Source: Iraqi Embassy to the United States

Feeling Cheated

At least that was the plan. Joint exports were limited in the first quarter of 2015. As a result, Baghdad paid the KRG less than what Erbil expected. In April, however, joint exports climbed to 534,000 b/d and stayed relatively high in May (at 450,000 b/d). These volumes were below what was agreed to, but they were still substantially higher than what was exported in January through March. In spite of this, Baghdad’s payments didn’t reflect the rise in SOMO sales. The Kurds complained that there was no obvious connection between what they were paid and the volumes exported.

Fed up and feeling short-changed, the Kurds cut out the middle-man. They flipped the deal on its head in June and began exporting most of the oil for themselves.

Fed up and feeling short-changed, the Kurds cut out the middle-man. They flipped the deal on its head in June and began exporting most of the oil for themselves. Ships waiting at Ceyhan never received SOMO oil. More and more ships turned up to load KRG oil and, with Turkey’s blessing, those vessels were given priority. Kurdistan’s direct sales from Ceyhan hit nearly 400,000 b/d in June and jumped to about 500,000 b/d in July. The Kurds delivered just 150,000 b/d to SOMO in June and about half that in July, blaming “technical issues” inside Turkey.

One would expect a war of words now but the two sides remain remarkably restrained. Prime Minister Haider al-Abadi has taken a much more constructive tone than his predecessor, Nouri al-Maliki. Oil minister Adel Abdul-Mahdi and Finance Minister Hoshyar Zebari continue to call for reconciliation. The Kurds insist they are committed to the deal and regret resorting to independent sales. At Ceyhan, the Kurds haven’t completely cut off Baghdad and they’ll probably avoid doing so, hoping that some SOMO exports are good enough to keep the deal on life-support. The volumes may be small but in its current situation, Iraq needs every dollar it can get.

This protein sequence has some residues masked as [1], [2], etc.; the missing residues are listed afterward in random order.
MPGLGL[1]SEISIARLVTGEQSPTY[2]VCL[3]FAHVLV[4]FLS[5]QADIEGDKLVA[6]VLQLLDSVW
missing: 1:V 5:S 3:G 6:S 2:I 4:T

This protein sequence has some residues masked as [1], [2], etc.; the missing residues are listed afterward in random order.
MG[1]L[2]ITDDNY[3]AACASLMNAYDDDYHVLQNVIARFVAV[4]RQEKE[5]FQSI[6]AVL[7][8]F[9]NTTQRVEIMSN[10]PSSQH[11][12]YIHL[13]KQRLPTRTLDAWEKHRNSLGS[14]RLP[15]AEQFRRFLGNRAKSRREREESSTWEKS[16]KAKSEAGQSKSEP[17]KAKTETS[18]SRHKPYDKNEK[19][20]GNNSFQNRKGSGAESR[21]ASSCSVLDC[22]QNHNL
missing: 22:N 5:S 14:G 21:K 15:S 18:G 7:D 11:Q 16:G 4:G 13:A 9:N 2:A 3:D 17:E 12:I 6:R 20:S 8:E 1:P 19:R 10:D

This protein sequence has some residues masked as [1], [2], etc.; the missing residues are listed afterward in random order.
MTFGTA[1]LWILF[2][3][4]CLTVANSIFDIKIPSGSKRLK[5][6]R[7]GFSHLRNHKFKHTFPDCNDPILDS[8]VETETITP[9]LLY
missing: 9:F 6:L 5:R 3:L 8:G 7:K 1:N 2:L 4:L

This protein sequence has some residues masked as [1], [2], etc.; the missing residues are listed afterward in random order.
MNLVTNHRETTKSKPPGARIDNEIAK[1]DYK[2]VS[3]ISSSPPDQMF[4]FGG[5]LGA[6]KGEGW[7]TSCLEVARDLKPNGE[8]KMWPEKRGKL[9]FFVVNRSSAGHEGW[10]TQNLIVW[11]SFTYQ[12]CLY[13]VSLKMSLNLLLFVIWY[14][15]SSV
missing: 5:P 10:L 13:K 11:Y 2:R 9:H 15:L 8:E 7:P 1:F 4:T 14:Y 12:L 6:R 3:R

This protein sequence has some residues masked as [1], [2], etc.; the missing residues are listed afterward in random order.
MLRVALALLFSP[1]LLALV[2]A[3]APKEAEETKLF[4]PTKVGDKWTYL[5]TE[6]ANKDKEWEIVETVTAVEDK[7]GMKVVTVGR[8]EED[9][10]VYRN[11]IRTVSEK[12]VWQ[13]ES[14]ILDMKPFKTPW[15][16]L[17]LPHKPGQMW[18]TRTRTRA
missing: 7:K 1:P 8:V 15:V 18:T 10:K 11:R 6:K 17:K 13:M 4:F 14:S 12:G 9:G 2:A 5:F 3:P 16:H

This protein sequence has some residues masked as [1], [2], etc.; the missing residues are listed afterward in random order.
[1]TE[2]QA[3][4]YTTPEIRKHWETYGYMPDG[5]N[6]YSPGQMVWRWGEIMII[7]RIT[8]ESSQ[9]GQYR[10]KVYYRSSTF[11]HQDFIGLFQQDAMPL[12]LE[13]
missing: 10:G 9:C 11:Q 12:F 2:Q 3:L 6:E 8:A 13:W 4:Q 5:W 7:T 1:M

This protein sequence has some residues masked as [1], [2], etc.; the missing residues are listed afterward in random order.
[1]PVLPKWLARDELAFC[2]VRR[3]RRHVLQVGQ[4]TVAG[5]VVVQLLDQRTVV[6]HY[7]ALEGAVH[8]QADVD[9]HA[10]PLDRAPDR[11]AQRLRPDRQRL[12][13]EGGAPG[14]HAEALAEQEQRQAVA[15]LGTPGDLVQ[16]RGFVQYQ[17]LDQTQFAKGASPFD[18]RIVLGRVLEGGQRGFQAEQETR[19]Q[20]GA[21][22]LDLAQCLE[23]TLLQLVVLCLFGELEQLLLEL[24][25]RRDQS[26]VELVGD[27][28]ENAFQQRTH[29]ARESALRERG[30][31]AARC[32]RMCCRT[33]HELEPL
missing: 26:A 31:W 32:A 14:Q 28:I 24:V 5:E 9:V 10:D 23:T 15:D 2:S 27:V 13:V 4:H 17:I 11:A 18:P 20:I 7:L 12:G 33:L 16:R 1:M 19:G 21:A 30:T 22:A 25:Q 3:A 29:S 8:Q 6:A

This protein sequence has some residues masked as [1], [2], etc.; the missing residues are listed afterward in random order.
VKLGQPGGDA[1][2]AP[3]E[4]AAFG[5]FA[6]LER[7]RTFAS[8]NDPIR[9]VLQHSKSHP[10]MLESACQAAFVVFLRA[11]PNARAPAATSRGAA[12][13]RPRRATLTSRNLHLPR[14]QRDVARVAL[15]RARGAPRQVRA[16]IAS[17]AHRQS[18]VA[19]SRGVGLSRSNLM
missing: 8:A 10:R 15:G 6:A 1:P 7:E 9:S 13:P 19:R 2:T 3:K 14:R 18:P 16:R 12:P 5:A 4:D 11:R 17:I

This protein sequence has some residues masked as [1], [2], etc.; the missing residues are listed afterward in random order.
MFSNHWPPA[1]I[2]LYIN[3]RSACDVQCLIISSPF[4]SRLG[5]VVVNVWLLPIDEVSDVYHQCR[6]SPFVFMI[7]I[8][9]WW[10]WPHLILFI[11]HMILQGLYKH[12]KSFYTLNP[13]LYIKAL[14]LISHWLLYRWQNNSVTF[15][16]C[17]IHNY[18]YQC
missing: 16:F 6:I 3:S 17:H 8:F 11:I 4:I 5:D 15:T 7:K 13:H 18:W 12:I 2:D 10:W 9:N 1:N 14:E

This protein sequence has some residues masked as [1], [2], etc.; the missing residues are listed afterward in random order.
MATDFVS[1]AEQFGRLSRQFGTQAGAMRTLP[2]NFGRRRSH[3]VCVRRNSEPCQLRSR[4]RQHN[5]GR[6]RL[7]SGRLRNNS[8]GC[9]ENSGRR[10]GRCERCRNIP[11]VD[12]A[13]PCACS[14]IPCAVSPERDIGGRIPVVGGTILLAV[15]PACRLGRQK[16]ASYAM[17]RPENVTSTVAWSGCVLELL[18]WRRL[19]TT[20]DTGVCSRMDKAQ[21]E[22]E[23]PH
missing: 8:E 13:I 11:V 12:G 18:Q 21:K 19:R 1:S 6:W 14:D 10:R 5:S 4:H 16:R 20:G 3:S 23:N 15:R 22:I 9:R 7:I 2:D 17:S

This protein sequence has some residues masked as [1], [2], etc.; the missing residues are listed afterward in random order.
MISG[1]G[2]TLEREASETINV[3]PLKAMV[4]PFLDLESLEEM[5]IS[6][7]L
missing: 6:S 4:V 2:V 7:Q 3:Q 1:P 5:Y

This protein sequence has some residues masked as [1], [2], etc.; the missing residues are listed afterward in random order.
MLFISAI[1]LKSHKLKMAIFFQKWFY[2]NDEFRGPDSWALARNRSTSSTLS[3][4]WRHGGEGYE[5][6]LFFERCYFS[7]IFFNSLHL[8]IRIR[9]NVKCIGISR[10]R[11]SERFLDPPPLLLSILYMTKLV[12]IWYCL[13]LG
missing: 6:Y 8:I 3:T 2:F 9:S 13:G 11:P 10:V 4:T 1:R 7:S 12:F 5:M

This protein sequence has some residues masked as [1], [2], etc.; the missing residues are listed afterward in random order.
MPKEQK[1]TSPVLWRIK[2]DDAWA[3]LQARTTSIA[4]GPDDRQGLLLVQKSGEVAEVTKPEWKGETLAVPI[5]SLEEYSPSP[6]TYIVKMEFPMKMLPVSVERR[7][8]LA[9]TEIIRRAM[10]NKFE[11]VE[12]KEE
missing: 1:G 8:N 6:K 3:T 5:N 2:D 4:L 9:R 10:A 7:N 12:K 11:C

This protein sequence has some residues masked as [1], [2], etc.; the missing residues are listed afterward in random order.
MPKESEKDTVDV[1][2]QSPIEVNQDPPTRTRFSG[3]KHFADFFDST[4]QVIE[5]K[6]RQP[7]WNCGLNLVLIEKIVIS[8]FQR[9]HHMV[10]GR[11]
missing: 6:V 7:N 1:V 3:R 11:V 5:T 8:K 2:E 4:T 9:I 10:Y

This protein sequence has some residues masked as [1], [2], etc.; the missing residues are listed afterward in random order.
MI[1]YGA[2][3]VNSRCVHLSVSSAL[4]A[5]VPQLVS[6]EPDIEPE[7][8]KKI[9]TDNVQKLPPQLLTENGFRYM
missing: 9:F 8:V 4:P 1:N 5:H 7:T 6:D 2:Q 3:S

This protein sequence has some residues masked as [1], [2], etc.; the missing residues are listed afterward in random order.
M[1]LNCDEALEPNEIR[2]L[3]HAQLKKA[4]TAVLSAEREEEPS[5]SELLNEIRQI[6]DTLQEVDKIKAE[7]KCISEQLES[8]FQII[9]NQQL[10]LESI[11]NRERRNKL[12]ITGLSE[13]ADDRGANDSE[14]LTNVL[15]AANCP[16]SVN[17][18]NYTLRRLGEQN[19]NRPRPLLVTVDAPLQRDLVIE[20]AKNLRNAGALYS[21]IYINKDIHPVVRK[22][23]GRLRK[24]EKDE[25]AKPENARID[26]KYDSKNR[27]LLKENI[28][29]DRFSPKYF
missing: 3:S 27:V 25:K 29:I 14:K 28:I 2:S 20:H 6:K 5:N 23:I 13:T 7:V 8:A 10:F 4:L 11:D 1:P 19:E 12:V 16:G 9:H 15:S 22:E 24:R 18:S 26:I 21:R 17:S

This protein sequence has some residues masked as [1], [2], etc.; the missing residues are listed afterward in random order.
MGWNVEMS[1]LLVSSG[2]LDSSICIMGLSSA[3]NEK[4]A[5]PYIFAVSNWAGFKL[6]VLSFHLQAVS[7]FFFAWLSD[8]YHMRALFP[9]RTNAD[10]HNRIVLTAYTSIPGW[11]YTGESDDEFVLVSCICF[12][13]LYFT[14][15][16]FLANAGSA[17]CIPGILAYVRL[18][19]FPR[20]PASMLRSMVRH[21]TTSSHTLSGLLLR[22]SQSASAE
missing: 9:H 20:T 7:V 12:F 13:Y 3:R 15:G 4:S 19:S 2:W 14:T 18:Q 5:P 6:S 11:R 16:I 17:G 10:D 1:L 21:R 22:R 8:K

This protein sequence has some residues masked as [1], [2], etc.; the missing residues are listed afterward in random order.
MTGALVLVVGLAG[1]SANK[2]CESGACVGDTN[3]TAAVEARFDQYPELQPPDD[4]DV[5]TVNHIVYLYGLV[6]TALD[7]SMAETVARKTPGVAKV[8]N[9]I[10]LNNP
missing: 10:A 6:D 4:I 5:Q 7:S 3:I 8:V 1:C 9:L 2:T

A long road for Kurdistan

The Kurds are exporting the most oil they ever have, but their position is precarious. By directly selling oil, the KRG is surely earning more revenue than Baghdad was prepared to hand over, but at today’s prices/volumes, it’s still facing a huge budget shortfall. The Kurds can’t simply ramp up production either. To do that, they’d need to convince foreign companies that additional capacity is a worthy investment. No doubt the KRG will have to pay down debts to those companies before any of them dare to invest more in Kurdistan. And even if fields in Kurdistan are relatively safe, it remains to be seen whether or not Baghdad will continue to play nice.

Kurdistan’s fortunes also depend on the integrity of the pipeline that links its fields to international markets via Turkey, which has been shut repeatedly by smugglers in southeast Turkey.

Kurdistan’s fortunes also depend on the integrity of the pipeline that links its fields to international markets via Turkey. That pipeline—the KRG’s jugular vein—has been shut repeatedly by smugglers in southeast Turkey who tap the line. More recently, in late July, the Kirkuk-Ceyhan pipeline was sabotaged by Kurdish militants inside Turkey who are now at war with the government in Ankara. Some of these repairs take hours; others take days or up to a week. During those times the Kurds can only sell oil from storage in Ceyhan.

An August 18 statement by the KRG’s Ministry of Natural Resources estimated that smugglers and saboteurs cost Irbil $500 million between July 1 and August 17. Last month the pipeline was closed for 111 hours—or 15 percent of the time. The militants now promise they won’t strike the pipeline again but there’s no guarantee that all fighters will abide by that pledge.

The Kurds of Iraq can’t be faulted for dreaming of independence. But given the circumstances, they also can’t be faulted for waiting a while longer to declare it.